Moreover, you can crochet items for charity (e.g. for victims of natural disaster, low-income families, patients, etc.).
Maybe you can even carry on or start a family tradition.

Focusing on work which you are doing with your hands can help, if you need an outlet for excessive energy.
If you have arthritis, crocheting can help to keep your fingers limber. If you have Parkinson‘s disease, it can help to improve motor functions.
When you suffer from insomnia, focusing on a soft, soothing, easy, repetitive project can maybe wind your body and mind down enough to get to bed and sleep.
Crocheting can ground people with post traumatic stress disorder in reality and help them to remember that they are no longer in the situation that is causing them such extreme emotional pain.
There are many different types of addiction and many different things that can be done to overcome addiction. Crochet may be a helpful addition, because it keeps the hands busy and distracts the mind.
But so far, only a handful of studies have explored the therapeutic potential of crafting activities.

Crochet might not cure all the problems that were mentioned here, but it can help some people to manage the symptoms.

It is the process not just the end product that matters.
You have never done it? Thousands, if not millions, of people have already done it. How hard can it be? There are no rules. Do not worry too much about how to do it “right”, just have fun!


Sitting too much is really unhealthy. Unfortunately, it is very easy to fall into poor posture while crocheting. This can lead to neck, shoulder and back aches. Thus, stretch, get up and move around when you feel stiffness or tightness. Make sure that you have a good support for your back while sitting comfortably, so that you can sit up straight without too much effort. You can also squeeze your shoulder blades together, if this helps you to sit up straight and to keep your elbows close to your sides. It might help to rest your hands on a pillow or a rolled up blanket while you are crocheting. This changes where the pressure is placed and relaxes your hands.
Putt your feet up (using a footrest) to enhance circulation and relaxation.
In addition, do some exercise every day. You can go for a walk or do whatever pleases (and therefore, motivates) you.

Keeping your eyes focused for too long can cause eye strain and headaches. Make sure you have good lighting and change your focus frequently to something more distant.

Crocheting can cause some repetitive motion injuries, so stretch your hands and arms from time to time, in order to avoid pain, numbness, or a dull aching in fingers and wrists. from. This might even be carpal tunnel syndrome or repetitive strain injury. Take frequent breaks where you relax your hands and do some hand stretches (which can be especially geared to help carpal tunnel and repetitive strain injury). Allow yourself plenty of time to finish each project and pay attention to your body and its limits. Do not overwork yourself.
Before you crochet, rub your hands together. Do eight hand rotations to the left and to the right. Squeeze your hands, count to eight and then release (repeat several times). Massage the sections of your fingers and hands. Or maybe you want to soak your hands in warm water and lightly stretch them to reduce stiffness before you start crocheting.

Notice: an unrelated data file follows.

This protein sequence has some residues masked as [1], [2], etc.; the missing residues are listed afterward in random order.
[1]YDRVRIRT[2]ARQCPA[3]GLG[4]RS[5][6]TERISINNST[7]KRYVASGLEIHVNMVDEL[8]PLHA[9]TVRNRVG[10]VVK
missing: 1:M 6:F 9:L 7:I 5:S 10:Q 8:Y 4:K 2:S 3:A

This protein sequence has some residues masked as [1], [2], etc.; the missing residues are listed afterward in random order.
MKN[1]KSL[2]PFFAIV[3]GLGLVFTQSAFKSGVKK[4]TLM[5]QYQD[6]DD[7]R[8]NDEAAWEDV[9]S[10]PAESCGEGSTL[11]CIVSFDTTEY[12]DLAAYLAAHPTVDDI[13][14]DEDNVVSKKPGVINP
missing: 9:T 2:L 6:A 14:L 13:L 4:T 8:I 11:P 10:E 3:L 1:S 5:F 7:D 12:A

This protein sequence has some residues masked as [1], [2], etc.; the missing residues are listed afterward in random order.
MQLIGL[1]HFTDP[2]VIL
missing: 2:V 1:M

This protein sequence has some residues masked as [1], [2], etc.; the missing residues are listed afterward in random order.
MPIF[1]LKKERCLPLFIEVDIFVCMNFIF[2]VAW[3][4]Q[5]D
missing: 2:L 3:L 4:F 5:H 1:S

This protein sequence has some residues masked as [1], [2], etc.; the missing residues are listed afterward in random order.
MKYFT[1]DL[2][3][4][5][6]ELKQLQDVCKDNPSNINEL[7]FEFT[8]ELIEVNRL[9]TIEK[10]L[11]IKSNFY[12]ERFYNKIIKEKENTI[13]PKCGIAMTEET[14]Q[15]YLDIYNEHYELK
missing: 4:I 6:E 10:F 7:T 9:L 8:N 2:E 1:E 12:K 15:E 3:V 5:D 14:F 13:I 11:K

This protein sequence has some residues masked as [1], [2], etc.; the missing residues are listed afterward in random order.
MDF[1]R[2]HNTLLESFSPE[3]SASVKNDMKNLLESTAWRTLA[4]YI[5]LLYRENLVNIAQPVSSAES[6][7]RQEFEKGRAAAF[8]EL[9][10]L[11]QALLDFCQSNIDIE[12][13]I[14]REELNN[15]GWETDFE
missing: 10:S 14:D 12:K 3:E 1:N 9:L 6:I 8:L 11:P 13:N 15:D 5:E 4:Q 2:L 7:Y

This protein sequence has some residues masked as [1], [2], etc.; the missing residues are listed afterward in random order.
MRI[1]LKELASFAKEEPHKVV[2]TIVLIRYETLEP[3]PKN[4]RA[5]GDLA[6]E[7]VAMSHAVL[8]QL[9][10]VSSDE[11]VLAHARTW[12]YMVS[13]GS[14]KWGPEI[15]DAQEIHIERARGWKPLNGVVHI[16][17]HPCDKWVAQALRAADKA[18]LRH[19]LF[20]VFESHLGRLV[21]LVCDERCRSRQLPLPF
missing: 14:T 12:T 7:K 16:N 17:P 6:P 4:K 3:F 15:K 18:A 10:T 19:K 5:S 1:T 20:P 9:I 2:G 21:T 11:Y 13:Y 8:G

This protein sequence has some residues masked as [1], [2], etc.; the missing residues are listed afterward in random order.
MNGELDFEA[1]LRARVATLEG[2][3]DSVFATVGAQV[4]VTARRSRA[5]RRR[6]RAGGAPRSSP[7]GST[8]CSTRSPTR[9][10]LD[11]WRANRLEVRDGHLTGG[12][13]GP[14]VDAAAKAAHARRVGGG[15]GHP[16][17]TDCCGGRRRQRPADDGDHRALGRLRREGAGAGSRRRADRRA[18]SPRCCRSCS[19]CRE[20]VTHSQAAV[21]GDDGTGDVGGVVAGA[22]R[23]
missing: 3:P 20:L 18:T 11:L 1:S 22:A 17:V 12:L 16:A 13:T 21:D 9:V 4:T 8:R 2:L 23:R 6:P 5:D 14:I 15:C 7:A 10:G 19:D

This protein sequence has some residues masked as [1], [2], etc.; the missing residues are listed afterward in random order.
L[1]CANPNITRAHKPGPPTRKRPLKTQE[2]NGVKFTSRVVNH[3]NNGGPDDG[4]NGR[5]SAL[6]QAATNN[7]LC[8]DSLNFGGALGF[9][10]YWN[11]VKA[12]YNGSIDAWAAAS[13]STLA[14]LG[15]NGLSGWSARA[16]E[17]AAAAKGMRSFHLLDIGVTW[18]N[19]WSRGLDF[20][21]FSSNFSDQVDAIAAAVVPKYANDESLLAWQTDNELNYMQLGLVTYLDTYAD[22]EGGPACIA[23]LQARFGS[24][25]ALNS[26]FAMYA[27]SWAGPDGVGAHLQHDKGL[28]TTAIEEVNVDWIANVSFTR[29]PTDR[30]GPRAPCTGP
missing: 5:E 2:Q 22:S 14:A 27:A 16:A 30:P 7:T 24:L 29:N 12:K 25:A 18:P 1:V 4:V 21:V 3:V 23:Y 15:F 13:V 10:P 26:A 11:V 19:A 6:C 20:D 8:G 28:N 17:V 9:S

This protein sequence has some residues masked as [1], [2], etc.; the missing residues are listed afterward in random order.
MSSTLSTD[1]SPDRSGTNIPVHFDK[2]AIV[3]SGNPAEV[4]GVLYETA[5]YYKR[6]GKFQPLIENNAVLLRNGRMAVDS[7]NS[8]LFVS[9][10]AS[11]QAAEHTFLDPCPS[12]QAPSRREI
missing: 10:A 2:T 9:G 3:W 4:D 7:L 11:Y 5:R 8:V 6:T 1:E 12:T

Some Exercises for Hands, Wrists, Fingers and Thumbs:
If you can afford it, buy crochet hooks which are ergonomically correct (Search for „Ergonomic Crochet Hook“.) in order to reduce the tension of holding your hook. There are many different brands and styles, so read some reviews and try for yourself if which one works for you. You can also add polymer clay handles to your hooks, in order to make the handle fatter and easier to grip.
Small, hard-to-grip hooks are usually toughest on the hands, so simply choosing projects that use larger hooks can help. Adding a pencil grip to your hooks can make it easier to hold them.
Bulkier, smoother yarn might be easier for you to work with, because it requires less effort from your arms and hands. But it is also possible that bulkier yarns are too heavy for you, then you might want to use finer yarn, instead.
Very large projects can get heavy, make sure that your projects match your abilities.
The more forceful your grip, the worse it is for your joints and hands. Thus, try too loosen up your grip (maybe by changing yarn or the crochet technique). This will also help to prevent from blisters. Wrapping band-aid around the affected spot, switching to a softer yarn can, using a different crochet hook  and changing the way how you hold your hook can also help against blisters.

It is also possible that you could be allergic to the fiber that you are using, to dust mites or other allergens that might be caught in the wool. Many people have wool sensitivities (They have sensitive skin and feel uncomfortable wearing wool or another coarse fiber.) or wool allergies.

And keep in mind that crocheting is relaxing, if you allow yourself to make mistakes.  But if you fall into the perfectionist trap, your blood pressure might go up.

View hand exercises for knitters, crocheters, and other handcrafters with Colette Smith here (including tips about how to sit and how to sleep):

Ps.: I am not a doctor, and if you experience repeated pain while crocheting, it is best to consult a competent doctor.

Do not be afraid, for I am with you.
Do not be anxious, for I am your God.
I will fortify you, yes, I will help you,
I will really hold on to you with my right hand of righteousness.
 (Isaiah 41:10)